Monday, 18 November 2013

More dragon wings

These wings aren't finished yet.  I'm not happy with the texture.  If you look carefully at the next picture you can see that the surface of the wing membrane is covered with small round dimples, which don't look at all convincing or appropriate.  The wings have that unfortunate texture because I made them out of paper towels, which are absorbant but still able to hold their shape quite well when I saturate them with glue.

I always enjoy doing things like fins and wing membranes and hands.  I especially like doing fingers, because fingers are really interesting.  They have lots of fun little bones and they articulate in interesting ways.  On this project, I designed the wing structure to look like it was adapted from theropod forelimbs, like a bird's wings are.  Although the wings have membranes instead of feathers, they're modelled on the wing structurers of early avians like archaeopteryx.  That's why it has three fingers on each hand.

With this archaeopteryx, you can clearly see that it has fingers.  It has feathers growing out of the wrist and that’s basically the end of the wing.  In a modern bird, the “hand” bones fuse together to create the tip of the wing and the bird doesn’t have any digits as such.  The archaeopteryx has three digits and the reason for this is that archaeopteryx and its modern avian cousins evolved from theropods with three digits on the front limbs.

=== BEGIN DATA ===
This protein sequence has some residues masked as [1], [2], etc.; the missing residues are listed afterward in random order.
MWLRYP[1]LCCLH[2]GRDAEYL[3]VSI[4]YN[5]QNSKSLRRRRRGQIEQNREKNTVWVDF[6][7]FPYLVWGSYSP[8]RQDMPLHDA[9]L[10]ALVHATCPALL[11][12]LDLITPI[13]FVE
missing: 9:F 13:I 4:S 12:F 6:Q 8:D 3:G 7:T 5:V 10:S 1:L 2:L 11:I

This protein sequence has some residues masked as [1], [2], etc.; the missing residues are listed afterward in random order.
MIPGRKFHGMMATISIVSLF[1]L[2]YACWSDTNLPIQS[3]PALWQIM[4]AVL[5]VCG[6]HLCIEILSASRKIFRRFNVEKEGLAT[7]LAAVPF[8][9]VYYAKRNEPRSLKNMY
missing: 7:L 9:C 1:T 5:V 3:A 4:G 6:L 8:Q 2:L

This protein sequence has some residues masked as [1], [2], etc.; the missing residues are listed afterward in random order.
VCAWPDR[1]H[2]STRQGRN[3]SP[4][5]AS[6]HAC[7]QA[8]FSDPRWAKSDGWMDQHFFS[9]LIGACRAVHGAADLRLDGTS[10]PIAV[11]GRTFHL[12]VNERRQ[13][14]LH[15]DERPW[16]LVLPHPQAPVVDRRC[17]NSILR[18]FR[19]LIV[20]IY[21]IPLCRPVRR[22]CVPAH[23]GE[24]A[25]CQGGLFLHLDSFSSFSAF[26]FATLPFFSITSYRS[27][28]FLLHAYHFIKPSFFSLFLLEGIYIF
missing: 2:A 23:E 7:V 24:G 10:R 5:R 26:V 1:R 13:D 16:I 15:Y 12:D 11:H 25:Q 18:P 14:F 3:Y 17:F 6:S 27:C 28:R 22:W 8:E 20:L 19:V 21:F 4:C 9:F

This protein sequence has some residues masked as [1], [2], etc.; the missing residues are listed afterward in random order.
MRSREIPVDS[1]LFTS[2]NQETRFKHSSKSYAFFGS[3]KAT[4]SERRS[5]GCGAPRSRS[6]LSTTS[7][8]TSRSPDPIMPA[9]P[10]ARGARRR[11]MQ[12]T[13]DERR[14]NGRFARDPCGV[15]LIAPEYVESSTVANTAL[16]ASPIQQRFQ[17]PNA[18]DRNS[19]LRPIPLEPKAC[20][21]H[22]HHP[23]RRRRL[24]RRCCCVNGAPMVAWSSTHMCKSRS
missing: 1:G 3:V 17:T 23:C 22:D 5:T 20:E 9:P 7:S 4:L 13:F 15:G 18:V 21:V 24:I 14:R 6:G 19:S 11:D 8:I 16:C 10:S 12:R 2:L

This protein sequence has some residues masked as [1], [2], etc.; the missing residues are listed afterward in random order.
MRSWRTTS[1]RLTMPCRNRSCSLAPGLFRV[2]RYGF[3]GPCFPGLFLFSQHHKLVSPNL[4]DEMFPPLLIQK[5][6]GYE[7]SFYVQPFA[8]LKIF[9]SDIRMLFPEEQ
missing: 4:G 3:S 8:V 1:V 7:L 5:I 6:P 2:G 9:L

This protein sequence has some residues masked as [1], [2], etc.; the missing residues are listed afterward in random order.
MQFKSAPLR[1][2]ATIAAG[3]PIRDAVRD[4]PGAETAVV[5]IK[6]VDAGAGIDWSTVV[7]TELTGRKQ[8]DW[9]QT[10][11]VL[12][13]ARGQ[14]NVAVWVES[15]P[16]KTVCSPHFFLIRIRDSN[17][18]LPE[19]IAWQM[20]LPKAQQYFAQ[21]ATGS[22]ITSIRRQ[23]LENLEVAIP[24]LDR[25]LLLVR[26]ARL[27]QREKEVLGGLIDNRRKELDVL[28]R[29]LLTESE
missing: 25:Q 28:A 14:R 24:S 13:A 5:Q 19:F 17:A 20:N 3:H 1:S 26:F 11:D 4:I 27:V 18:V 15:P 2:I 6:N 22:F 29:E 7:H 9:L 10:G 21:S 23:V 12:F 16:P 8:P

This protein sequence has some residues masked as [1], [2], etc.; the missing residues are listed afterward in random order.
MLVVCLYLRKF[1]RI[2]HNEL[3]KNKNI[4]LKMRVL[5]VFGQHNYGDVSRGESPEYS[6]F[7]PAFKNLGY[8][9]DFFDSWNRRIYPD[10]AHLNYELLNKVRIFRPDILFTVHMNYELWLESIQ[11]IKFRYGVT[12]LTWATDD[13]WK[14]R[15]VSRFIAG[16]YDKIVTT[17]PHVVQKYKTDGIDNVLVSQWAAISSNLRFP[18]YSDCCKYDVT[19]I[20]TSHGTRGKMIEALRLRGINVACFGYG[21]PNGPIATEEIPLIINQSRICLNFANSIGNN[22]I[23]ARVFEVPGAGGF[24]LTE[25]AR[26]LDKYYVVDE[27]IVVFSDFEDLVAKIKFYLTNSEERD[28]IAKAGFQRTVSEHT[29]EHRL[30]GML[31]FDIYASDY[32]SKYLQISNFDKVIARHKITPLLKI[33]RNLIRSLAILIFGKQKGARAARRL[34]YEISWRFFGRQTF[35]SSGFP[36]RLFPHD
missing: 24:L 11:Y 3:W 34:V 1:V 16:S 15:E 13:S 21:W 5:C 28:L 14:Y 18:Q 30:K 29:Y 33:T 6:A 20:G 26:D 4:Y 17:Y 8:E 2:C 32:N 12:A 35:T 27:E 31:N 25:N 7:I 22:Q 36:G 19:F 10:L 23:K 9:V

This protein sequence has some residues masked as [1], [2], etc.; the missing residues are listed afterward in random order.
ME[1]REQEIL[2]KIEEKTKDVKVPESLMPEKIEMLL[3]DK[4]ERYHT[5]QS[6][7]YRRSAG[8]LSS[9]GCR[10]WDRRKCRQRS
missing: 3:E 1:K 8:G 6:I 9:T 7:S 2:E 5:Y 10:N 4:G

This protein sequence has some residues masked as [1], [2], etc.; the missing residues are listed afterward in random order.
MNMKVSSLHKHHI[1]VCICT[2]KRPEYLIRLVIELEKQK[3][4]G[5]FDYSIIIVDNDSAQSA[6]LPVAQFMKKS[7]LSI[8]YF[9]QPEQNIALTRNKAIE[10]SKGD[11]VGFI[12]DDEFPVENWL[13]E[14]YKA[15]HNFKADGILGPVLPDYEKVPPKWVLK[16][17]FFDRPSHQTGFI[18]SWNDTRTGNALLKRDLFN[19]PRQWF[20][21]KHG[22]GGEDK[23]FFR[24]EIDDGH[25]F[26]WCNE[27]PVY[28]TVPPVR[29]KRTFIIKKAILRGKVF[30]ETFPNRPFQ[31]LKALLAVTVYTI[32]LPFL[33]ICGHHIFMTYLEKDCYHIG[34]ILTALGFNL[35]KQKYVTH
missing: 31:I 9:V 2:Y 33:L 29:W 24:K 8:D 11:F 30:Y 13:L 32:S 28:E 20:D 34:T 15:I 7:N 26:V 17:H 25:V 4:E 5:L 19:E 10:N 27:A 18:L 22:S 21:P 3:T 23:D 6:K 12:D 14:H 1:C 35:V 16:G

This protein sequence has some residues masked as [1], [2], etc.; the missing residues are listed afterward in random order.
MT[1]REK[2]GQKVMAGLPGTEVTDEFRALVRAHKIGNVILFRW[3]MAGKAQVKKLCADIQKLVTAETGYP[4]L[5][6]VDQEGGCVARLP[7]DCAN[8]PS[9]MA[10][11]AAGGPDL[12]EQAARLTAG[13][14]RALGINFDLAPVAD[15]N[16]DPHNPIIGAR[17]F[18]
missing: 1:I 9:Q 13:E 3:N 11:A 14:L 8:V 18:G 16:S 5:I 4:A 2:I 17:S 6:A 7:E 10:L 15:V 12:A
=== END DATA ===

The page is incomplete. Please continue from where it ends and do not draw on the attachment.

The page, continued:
Picture courtesy of Scientific American.  Click on the link for a very interesting article discussing the possibility that archaeopteryx could be the ancestor of modern flightless birds.

Bats are a bit different.  They have membranes stretched between their finger bones, which forms the wing.

Picture from Brown University.  Click the link to see their robotic bat!

Pterosaurs were different again.  They used very long, well developed pinky fingers to support their wing membranes.

A great comparison of pterosaur wings, bat wings, and bird wings from the USA's National Centre for Science Education.

I’m going the pterosaur route here.  The first finger and thumb form a little “hand” for the dragon to grip things with, while the second finger is hugely enlarged and supports the wing membrane.